Bright Lights, Smart City

The key technology underlying all smart city initiatives is the Internet of Things (IoT)
There are data-driven definitions from the likes of IBM, which defines a smart city as, “One that makes optimal use of all the interconnected information available today to better understand and control its operations and optimize the use of limited resources.” 

There are more technical but somewhat circular definitions, such as that from Technopedia: “A smart city is a designation given to a city that incorporates Information and Communication Technologies (ICT) to enhance the quality and performance of urban services such as energy, transportation and utilities in order to reduce resource consumption, wastage and overall costs. The overarching aim of a smart city is to enhance the quality of living for its citizens through smart technology.”

And then there is this, courtesy of the Smart Cities Mission, an initiative of the Ministry of Housing and Urban Affairs of the Government of India:

“In the imagination of any city dweller in India, the picture of a smart city contains a wish list of infrastructure and services that describes his or her level of aspiration. To provide for the aspirations and needs of the citizens, urban planners ideally aim at developing the entire urban ecosystem, which is represented by the four pillars of comprehensive development: institutional, physical, social and economic infrastructure. This can be a long-term goal and cities can work towards developing such comprehensive infrastructure incrementally, adding on layers of smartness.”

This last definition, while relatively soft, hits upon several notable themes and attributes of smart city infrastructure. To wit: imagination, aspiration, ecosystem, incremental and layers.

There’s no doubt that smart cities will defy our imaginations, and they are certainly aspirational in the best sense of the word. But they will also require an ecosystem that will develop in increments and rely upon layers of technology, some existing and some emerging, to fully become the transformational habitats for our growing urban populations.

Understanding the Layered Ecosystem of Smart City Development

The key technology underlying all smart city initiatives is the Internet of Things (IoT). The IoT is a network of physical, connected devices that enable these ‘things’ to connect and exchange data. This connectivity, in turn, creates opportunities to converge the physical and the digital realms via data analytics to improve efficiency, drive economic benefits and improve the quality of life of urban dwellers.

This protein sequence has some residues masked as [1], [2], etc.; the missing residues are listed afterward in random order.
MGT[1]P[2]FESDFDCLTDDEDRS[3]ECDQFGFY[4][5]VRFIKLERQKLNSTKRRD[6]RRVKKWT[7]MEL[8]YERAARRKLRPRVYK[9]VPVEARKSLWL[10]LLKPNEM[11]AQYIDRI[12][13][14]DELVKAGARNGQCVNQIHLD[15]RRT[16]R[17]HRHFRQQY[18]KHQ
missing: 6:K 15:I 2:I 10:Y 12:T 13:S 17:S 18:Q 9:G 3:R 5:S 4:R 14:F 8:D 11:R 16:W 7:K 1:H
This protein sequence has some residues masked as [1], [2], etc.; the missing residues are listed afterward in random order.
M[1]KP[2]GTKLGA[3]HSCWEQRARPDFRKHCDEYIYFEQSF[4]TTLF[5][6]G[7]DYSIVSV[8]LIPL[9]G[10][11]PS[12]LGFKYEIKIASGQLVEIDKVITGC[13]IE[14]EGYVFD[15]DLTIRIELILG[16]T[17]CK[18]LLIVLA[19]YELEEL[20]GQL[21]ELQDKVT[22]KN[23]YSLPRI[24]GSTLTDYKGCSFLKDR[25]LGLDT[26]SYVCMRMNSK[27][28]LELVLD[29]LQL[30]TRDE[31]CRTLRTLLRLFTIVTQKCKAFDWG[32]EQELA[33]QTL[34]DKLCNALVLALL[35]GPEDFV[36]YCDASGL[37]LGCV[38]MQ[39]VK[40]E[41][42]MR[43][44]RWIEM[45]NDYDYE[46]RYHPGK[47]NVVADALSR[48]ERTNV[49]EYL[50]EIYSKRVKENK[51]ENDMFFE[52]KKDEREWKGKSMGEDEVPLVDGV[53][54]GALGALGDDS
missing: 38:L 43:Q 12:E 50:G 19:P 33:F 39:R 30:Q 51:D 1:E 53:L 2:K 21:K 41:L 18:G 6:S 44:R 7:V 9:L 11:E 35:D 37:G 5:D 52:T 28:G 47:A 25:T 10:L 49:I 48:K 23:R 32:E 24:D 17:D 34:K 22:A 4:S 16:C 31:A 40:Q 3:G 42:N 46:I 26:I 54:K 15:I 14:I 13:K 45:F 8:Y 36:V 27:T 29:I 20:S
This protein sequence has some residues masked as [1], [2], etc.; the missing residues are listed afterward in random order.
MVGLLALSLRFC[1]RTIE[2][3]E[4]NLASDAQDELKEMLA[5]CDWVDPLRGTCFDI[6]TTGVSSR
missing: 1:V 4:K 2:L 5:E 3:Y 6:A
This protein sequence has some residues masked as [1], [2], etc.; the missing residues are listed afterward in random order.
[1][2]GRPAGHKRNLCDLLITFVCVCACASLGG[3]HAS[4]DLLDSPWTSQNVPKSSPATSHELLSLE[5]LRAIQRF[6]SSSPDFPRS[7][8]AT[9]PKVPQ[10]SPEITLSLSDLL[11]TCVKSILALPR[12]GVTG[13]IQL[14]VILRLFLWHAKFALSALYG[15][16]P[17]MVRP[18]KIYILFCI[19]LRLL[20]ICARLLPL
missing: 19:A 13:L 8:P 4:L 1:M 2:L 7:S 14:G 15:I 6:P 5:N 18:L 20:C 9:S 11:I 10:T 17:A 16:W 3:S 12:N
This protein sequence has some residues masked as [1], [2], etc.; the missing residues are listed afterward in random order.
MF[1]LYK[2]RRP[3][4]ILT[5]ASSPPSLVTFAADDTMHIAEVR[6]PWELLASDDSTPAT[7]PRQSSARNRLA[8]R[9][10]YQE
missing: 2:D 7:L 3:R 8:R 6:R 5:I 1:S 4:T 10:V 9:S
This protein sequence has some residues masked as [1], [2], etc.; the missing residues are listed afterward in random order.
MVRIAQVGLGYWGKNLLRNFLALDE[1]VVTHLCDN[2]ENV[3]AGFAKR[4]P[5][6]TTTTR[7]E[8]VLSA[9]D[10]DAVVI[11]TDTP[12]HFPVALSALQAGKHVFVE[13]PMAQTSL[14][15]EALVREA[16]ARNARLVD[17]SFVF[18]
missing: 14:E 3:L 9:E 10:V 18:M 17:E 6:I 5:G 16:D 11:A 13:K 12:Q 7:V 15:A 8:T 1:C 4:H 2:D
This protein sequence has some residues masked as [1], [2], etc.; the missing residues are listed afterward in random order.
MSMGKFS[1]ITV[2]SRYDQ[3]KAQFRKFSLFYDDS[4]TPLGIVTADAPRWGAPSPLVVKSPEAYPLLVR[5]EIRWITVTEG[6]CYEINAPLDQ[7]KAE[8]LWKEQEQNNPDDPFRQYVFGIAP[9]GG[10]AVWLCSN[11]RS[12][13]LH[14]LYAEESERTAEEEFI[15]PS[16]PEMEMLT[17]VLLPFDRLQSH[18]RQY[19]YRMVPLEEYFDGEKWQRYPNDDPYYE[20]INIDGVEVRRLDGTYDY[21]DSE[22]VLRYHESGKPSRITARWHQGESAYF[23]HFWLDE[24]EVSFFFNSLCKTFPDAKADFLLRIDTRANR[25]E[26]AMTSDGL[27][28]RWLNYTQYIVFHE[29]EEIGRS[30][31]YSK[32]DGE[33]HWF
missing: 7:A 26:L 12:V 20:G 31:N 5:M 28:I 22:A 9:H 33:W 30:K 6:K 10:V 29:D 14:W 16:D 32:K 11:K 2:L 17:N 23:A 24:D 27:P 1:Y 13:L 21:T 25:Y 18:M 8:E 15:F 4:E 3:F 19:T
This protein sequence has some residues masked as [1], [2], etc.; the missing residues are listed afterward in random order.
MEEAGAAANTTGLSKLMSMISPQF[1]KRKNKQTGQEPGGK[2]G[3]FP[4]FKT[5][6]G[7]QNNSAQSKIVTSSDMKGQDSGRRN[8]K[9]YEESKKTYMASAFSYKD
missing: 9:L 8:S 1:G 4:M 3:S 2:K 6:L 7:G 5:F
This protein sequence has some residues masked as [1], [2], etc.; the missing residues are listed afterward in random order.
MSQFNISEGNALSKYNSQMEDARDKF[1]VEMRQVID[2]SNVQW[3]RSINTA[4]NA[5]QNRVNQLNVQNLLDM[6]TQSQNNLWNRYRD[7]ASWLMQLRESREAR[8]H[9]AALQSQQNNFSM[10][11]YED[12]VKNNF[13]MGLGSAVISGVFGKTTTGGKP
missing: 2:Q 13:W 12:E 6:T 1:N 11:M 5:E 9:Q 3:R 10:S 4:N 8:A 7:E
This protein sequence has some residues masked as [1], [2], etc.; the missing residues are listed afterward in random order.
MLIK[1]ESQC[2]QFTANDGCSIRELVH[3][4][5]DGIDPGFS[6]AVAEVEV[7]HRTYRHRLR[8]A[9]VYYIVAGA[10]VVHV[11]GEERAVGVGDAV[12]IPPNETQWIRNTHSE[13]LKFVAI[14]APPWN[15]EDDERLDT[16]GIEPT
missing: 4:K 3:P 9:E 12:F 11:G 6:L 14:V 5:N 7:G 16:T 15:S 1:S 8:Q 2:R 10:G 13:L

Smart cities, by their very nature, generate enormous amounts of data, some of it static, but much of it high velocity, high volume and extremely heterogeneous in its sources. In other words, Big Data. The real-time data gathered in smart cities derives in large quantity from connected devices and sensors, in addition to streaming video and audio, log files, networks, web, transactional applications and social media.

Turning this continuous flow of data into actionable information will require both existing and next-generation technologies. Cloud computing provides a strong enabling platform for smart cities because it provides the necessary scale, storage and processing power, as well as the ability to integrate all the disparate data sources in order to effectively manage this information.

Edge Computing

While cloud computing is already an established part of smart city solutions, an emerging trend is the augmentation of cloud computing with edge computing. Edge computing is a distributed, open IT architecture that features decentralized processing power, enabling mobile computing and IoT technologies. In edge computing, data is processed by the device itself or by a local computer or server located in an edge data center or colocation facility.

Driven by a need to overcome cloud overhead in latency and bandwidth, and the demand for more local processing, edge computing is poised to enable billions of new IoT end-points, and real-time, localized Artificial Intelligence (AI) and Machine Learning (ML) applications for autonomous systems. Edge computing allows smart applications and devices to respond to data almost instantaneously—as it’s being created and eliminating lag time—which is critical for technologies such as self-driving cars.

Next-Generation Wireless

Along with edge computing and small cell technology, the advent of next‐generation 5G wireless networking will be integral to meeting the needs of smart cities, which


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